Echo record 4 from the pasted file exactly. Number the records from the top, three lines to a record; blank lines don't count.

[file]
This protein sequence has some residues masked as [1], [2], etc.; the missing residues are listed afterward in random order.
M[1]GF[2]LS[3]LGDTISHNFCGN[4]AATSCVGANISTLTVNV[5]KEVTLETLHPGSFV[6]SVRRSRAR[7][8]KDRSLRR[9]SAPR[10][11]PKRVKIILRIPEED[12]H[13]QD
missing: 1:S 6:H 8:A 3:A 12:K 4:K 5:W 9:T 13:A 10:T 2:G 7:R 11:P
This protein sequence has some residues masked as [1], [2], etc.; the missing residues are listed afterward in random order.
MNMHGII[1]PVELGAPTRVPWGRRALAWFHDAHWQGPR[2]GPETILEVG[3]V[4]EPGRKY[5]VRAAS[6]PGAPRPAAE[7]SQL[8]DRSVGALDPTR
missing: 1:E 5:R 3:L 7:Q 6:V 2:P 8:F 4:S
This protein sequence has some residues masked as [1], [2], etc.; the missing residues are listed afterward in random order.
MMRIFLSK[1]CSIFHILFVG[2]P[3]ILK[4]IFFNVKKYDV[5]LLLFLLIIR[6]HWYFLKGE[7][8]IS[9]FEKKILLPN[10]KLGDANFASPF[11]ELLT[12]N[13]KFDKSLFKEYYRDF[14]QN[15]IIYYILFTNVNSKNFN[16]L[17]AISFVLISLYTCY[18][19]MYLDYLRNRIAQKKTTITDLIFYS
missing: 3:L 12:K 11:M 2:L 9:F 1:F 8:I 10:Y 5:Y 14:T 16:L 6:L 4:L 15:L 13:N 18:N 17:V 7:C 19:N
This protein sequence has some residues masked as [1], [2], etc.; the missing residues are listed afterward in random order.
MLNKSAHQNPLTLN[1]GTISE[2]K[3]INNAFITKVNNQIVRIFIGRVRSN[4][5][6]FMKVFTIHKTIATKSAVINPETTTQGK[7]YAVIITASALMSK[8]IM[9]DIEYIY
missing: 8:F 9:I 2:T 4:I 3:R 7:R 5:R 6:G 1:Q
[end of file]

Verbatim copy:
This protein sequence has some residues masked as [1], [2], etc.; the missing residues are listed afterward in random order.
MLNKSAHQNPLTLN[1]GTISE[2]K[3]INNAFITKVNNQIVRIFIGRVRSN[4][5][6]FMKVFTIHKTIATKSAVINPETTTQGK[7]YAVIITASALMSK[8]IM[9]DIEYIY
missing: 8:F 9:I 2:T 4:I 3:R 7:R 5:R 6:G 1:Q